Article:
The official registration deadline for this course is Sunday, Jan. 24. University policy requires all students to be officially registered in each class they are attending. Students who are not officially registered for a course by published deadlines should not be attending classes and will not receive credit or a grade for the course. Each student must confirm enrollment by checking his/her class schedule (using Student Tools in FlashFast) prior to the deadline indicated. Registration errors must be corrected prior to the deadline. The last day to withdraw is Sunday, April 3.
Student Accessibility Policy
University Policy 3342-3-01.3 requires that students with disabilities be provided reasonable accommodations to ensure their equal access to course content. If you have a documented disability and require accommodations, please contact the instructor at the beginning of the semester to make arrangements for necessary classroom adjustments. Please note, you must first verify your eligibility for these through Student Accessibility Services (contact 330-672-3391 or visit www.kent.edu/sas for more information on registration procedures).
STUDENT CHEATING AND PLAGIARISM
This is a condensed version. For the complete policy and procedure, view the administrative policy.
Cheating and plagiarism constitute fraudulent misrepresentation for which no credit can be given and for which appropriate sanctions are warranted and will be applied. The university affirms that acts of cheating and plagiarism by students constitute a subversion of the goals of the institution, have no place in the university and are serious offenses to academic goals and objectives, as well as to the rights of fellow students.
"Cheat" means to intentionally misrepresent the source, nature, or other conditions of academic work so as to accrue undeserved credit, or to cooperate with someone else in such misrepresentation. Cheating includes, but is not limited to:
- Obtaining or retaining partial or whole copies of examinations, tests or quizzes before these are distributed for student use;
- Using notes, textbooks or other information in examinations, tests and quizzes, except as expressly permitted;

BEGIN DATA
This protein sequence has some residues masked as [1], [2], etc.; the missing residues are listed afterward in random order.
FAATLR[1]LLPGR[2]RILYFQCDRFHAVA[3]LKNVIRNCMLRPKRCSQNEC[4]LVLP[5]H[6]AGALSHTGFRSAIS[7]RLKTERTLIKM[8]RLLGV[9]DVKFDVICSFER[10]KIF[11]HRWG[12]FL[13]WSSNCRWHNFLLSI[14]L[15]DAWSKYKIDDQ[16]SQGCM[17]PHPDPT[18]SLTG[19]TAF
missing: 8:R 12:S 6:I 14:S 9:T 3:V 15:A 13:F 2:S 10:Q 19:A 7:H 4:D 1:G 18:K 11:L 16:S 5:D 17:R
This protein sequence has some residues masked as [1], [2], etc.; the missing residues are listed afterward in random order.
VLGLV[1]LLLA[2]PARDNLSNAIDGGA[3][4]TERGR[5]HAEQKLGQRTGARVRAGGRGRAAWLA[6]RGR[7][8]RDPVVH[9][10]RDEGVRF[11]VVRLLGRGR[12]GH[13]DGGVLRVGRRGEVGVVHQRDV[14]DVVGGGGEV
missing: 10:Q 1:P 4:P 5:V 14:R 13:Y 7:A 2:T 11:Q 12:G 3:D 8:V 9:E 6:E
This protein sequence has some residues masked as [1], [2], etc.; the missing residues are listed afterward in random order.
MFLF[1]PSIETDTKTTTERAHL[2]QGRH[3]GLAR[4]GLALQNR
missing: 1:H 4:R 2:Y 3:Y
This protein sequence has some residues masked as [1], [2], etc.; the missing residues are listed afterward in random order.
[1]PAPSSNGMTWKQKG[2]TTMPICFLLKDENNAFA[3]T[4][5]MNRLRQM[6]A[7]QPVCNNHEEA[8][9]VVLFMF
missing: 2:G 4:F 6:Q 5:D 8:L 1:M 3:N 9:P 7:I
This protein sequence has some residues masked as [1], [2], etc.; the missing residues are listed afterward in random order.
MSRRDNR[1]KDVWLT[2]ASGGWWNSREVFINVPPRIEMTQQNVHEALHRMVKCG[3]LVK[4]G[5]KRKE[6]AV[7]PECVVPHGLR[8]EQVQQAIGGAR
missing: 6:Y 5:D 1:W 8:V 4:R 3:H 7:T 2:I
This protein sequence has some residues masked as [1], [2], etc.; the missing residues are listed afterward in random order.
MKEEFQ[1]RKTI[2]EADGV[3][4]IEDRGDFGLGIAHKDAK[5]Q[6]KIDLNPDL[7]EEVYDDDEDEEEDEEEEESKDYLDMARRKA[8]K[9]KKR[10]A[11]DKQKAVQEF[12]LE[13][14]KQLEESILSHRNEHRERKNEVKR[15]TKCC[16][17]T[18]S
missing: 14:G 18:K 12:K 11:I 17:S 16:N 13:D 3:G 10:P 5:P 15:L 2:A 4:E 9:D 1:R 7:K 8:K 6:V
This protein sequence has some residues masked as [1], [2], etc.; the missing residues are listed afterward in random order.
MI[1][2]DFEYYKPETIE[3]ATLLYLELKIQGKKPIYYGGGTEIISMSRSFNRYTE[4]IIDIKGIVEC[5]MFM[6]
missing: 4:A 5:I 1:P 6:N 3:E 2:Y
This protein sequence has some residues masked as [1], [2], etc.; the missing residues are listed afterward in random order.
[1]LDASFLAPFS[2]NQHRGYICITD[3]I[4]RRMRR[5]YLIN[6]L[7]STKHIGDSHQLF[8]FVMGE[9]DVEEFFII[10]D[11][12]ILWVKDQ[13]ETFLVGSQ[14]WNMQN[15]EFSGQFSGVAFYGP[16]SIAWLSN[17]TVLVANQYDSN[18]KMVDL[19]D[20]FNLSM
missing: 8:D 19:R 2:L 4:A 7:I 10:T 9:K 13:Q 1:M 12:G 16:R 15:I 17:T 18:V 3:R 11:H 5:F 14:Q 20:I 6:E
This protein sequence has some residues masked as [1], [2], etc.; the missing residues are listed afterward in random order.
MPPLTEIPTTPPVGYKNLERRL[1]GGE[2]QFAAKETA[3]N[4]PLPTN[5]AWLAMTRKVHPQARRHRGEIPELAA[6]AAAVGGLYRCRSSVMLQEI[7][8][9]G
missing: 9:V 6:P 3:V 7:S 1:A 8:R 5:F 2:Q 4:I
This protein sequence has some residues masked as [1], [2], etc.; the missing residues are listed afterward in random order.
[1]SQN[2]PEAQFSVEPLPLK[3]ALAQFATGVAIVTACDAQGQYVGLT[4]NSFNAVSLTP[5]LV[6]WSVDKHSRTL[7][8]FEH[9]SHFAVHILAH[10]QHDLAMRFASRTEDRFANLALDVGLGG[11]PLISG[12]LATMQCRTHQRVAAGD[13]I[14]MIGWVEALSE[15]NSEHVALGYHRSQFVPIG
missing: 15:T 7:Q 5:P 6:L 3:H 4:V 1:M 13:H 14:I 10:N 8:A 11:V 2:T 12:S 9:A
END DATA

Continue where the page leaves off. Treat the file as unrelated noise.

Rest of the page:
- Obtaining confidential information about examinations, tests or quizzes other than that released by the instructor;
- Securing, giving or exchanging information during examinations;
- Presenting data or other material gathered by another person or group as one's own;
- Falsifying experimental data or information;
- Having another person take one's place for any academic performance without the specific knowledge and permission of the instructor;
- Cooperating with another to do one or more of the above;
- Using a substantial portion of a piece of work previously submitted for another course or program to meet the requirements of the present course or program without notifying the instructor to whom the work is presented; and
- Presenting falsified information in order to postpone or avoid examinations, tests, quizzes, or other academic work.
`Plagiarize` means to take and present as one`s own a material portion of the ideas or words of another or to present as one`s own an idea or work derived from an existing source without full and proper credit to the source of the ideas, words, or works. As defined, plagiarize includes, but is not limited to:
- The copying of words, sentences and paragraphs directly from the work of another without proper credit;
- The copying of illustrations, figures, photographs, drawings, models, or other visual and nonverbal materials, including recordings of another without proper credit; and